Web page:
En español | Consumers worldwide spent almost $7 billion last year on identity theft protection services, and that figure is expected to reach $24 billion by 2025. That’s a lot of fearful folks paying up to $360 a year to protect their personal data and privacy — some prompted by well-crafted, nerve-racking TV commercials, others by harsh realities: Following last year’s Equifax breach, one study found that nearly 20 percent of Americans froze their credit files, at a cost of $1.4 billion. Until then, only 2 to 3 percent had credit freezes.
Why pay? There are several free, easy and effective offerings that replicate the core services of some 60 different companies, minus the $5 to $30 monthly price tag. “Identity theft services offer some benefits but have limitations,” concludes a 2017 study by the U.S. Government Accountability Office (GAO).
Paid-for credit monitoring helps detect new fraudulent accounts in your name, but can’t prevent fraud of existing accounts, which happens after data breaches or when credit cards are stolen. Identity monitoring tracks misuse of personal data on illicit websites and public records, “but its effectiveness in mitigating identity theft is unclear,” says the GAO study. Offerings like identity restoration and insurance don’t always deliver anticipated outcomes. Whether you choose free or paid security services, this five-step approach will provide you with the best protection.
Paid monitoring tracks your file at one or more credit reporting bureaus, but you can also do this for free. At AnnualCreditReport.com, review your Equifax, Experian and TransUnion files each year, ideally with a different bureau every four months. Websites such as CreditSesame.com and CreditKarma.com (which also provides free ID monitoring) track credit bureau data.
To protect existing accounts, most banks and credit card providers offer free alerts of suspicious activity. Experian offers a no-cost dark-web scan — but expect an onslaught of pitches for financial products, including more extensive scans for a fee.
For more on how to protect yourself, go to AARP's Fraud Watch Network.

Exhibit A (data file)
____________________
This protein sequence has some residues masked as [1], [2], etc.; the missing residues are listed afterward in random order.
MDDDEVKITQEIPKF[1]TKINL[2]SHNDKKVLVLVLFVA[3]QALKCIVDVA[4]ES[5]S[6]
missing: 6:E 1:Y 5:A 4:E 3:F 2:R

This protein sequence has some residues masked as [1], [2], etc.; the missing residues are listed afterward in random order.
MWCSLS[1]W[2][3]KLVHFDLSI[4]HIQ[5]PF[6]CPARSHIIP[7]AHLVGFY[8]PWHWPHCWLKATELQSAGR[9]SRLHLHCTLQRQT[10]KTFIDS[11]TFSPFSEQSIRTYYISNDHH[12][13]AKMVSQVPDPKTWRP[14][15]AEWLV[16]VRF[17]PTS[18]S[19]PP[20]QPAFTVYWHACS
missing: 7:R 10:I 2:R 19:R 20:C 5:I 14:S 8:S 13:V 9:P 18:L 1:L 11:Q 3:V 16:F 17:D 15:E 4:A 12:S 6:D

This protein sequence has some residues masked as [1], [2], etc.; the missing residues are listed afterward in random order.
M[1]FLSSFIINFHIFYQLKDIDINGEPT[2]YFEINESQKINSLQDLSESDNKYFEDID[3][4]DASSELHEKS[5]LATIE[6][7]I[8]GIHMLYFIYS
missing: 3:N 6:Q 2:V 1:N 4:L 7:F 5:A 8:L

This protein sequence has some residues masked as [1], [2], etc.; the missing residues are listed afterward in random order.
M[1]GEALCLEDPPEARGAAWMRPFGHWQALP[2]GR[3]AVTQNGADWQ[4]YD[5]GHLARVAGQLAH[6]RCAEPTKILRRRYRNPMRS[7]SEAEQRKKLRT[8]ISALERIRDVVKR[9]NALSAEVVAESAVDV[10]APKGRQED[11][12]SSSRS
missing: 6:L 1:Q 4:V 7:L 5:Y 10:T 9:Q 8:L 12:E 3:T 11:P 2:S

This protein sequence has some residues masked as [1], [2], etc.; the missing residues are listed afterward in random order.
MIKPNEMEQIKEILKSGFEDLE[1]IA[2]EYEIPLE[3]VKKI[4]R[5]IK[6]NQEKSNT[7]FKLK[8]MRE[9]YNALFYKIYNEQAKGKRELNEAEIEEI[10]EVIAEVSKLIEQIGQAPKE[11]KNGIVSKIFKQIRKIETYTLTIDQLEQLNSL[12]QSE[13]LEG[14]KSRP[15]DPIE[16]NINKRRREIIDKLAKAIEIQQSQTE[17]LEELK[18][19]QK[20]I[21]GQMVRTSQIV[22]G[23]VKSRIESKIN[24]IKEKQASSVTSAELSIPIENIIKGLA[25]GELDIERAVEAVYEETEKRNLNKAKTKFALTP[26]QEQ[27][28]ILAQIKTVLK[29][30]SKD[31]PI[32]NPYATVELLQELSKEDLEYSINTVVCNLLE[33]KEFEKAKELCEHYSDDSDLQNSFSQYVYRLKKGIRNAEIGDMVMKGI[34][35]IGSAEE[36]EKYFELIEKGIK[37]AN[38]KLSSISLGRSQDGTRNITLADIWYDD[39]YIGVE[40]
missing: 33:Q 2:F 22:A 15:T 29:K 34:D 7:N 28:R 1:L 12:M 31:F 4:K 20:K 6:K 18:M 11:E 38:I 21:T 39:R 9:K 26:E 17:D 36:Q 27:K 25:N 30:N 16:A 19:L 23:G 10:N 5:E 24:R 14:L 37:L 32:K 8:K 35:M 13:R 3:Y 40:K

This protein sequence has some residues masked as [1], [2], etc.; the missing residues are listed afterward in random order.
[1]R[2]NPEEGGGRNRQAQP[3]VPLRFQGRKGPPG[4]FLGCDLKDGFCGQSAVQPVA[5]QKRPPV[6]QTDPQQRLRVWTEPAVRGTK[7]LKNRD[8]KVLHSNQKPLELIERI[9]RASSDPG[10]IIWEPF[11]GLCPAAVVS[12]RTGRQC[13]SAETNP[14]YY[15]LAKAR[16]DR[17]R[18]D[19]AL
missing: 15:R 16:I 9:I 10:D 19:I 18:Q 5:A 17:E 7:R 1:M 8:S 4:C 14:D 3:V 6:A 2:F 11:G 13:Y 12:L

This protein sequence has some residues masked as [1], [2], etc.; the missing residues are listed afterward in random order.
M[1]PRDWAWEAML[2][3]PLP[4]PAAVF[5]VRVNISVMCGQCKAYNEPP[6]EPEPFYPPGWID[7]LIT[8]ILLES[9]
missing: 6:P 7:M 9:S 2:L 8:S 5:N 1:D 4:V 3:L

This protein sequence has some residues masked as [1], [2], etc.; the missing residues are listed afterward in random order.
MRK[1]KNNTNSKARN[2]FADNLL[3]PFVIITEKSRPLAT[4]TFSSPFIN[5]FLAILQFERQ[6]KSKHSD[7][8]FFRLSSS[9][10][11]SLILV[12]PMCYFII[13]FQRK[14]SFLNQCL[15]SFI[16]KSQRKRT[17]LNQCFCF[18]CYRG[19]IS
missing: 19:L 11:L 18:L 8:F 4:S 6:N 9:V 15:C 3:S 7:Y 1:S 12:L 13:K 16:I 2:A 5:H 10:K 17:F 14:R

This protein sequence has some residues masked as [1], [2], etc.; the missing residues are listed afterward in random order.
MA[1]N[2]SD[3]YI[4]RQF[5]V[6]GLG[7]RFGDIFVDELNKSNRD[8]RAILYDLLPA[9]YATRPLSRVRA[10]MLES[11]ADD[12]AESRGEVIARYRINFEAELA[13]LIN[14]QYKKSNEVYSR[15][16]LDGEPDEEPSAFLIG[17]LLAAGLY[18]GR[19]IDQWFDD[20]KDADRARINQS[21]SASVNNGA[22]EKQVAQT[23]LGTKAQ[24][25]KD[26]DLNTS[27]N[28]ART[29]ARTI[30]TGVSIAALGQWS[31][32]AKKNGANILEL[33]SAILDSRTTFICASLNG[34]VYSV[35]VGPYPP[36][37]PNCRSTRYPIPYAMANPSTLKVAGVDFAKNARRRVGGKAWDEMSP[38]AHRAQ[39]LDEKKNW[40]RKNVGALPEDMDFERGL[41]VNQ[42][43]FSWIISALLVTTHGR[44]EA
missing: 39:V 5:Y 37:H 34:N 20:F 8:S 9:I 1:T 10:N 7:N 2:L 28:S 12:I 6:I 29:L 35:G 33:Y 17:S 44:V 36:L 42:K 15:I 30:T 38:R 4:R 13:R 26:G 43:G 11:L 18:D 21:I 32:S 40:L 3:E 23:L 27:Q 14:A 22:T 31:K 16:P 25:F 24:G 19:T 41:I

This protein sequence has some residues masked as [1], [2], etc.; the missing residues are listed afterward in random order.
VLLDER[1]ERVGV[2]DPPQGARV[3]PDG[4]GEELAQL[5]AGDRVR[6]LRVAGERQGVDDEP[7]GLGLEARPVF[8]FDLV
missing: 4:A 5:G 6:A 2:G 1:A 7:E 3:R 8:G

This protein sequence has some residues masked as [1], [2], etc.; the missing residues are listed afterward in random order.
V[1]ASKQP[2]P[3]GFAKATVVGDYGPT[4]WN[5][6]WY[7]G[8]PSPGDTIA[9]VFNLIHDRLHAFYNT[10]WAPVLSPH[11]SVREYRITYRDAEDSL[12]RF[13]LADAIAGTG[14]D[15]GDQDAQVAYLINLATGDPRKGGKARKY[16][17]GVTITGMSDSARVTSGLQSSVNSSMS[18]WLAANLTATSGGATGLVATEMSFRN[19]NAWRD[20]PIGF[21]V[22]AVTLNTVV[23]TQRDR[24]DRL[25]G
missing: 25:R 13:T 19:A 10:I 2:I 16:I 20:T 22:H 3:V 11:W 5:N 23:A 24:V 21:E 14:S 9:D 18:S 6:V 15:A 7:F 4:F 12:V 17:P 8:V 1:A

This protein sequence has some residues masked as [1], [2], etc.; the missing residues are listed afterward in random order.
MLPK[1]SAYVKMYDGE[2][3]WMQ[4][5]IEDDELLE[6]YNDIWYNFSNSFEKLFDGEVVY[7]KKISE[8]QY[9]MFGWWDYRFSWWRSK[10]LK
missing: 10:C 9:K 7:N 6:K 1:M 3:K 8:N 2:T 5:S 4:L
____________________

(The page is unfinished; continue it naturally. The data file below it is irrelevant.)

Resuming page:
Thanks to a law passed by Congress earlier this year, credit freezes are now free to everyone — not just those who are over 65 or are past victims of identity theft. A credit freeze restricts access to your credit report unless you expressly allow it to be shared. Without it, identity thieves can’t open new accounts in your name.
You need to contact each of the three major credit bureaus (Equifax, 800-349-9960; Experian, 888-397-3742; and TransUnion, 888-909-8872) to enact, lift or temporarily “thaw” freezes when applying for credit, seeking a new job, or switching utility providers or insurance companies.
A password manager will store all your hard-to-remember codes in one place, simplifying your life. You can pay up to $50 per year for premium services, or use freebies like LastPass, Dashlane, KeePass and RoboForm. They will generate and remember, in an encrypted vault, all those complex and site-specific passwords you should have.
All you need is one master password to log in to the manager, and it fills your log-in credentials at each website with less-hackable password combinations of letters, numbers and symbols.
There are apps that will identify and block calls from robocallers, telemarketers and suspected scammers. Enhanced versions are about $3 a month, but Truecaller, Hiya and Call Control offer free apps for smartphones. AT&T and T-Mobile customers can get free “basic” protection, while Nomorobo is available at no charge for VoIP (Voice over Internet Protocol) landlines.
To keep tabs on possible tax-refund fraud, request IRS transcripts each year after you get a refund, or the IRS cashes your check for underpaid taxes. To view and print your transcripts online, go to IRS.gov and use the Get Transcript tool. You can see the past three returns. Or ask for them by phone at 800-908-9946.
This free service summarizes the agency’s records of your tax returns and post-filing adjustments. Unrecognized filings may indicate your personal info was used for tax-related ID theft.